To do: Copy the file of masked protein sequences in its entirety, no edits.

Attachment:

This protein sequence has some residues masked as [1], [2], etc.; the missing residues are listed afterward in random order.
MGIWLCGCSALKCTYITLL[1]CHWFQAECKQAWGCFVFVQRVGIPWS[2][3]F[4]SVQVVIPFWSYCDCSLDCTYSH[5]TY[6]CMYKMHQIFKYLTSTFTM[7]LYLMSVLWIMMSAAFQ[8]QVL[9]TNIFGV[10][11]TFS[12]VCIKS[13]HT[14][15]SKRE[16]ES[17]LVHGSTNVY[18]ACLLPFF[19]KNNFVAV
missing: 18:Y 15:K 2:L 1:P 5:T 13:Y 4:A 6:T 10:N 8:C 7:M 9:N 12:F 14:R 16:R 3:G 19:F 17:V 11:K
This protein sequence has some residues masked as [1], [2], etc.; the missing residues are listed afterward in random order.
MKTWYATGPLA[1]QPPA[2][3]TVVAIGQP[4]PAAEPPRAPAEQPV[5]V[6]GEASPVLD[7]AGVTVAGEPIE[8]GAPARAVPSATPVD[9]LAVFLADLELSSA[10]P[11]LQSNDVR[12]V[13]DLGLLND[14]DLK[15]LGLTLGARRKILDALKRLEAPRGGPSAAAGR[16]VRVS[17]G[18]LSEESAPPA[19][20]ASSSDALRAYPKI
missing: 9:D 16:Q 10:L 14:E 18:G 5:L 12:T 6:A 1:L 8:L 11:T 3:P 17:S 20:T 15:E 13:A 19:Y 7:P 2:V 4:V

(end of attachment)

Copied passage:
This protein sequence has some residues masked as [1], [2], etc.; the missing residues are listed afterward in random order.
MGIWLCGCSALKCTYITLL[1]CHWFQAECKQAWGCFVFVQRVGIPWS[2][3]F[4]SVQVVIPFWSYCDCSLDCTYSH[5]TY[6]CMYKMHQIFKYLTSTFTM[7]LYLMSVLWIMMSAAFQ[8]QVL[9]TNIFGV[10][11]TFS[12]VCIKS[13]HT[14][15]SKRE[16]ES[17]LVHGSTNVY[18]ACLLPFF[19]KNNFVAV
missing: 18:Y 15:K 2:L 1:P 5:T 13:Y 4:A 6:T 10:N 8:C 7:M 9:N 12:F 14:R 16:R 3:G 19:F 17:V 11:K
This protein sequence has some residues masked as [1], [2], etc.; the missing residues are listed afterward in random order.
MKTWYATGPLA[1]QPPA[2][3]TVVAIGQP[4]PAAEPPRAPAEQPV[5]V[6]GEASPVLD[7]AGVTVAGEPIE[8]GAPARAVPSATPVD[9]LAVFLADLELSSA[10]P[11]LQSNDVR[12]V[13]DLGLLND[14]DLK[15]LGLTLGARRKILDALKRLEAPRGGPSAAAGR[16]VRVS[17]G[18]LSEESAPPA[19][20]ASSSDALRAYPKI
missing: 9:D 16:Q 10:L 14:E 18:G 5:L 12:T 6:A 1:L 8:L 11:T 3:P 17:S 20:T 15:E 13:A 19:Y 7:P 2:V 4:V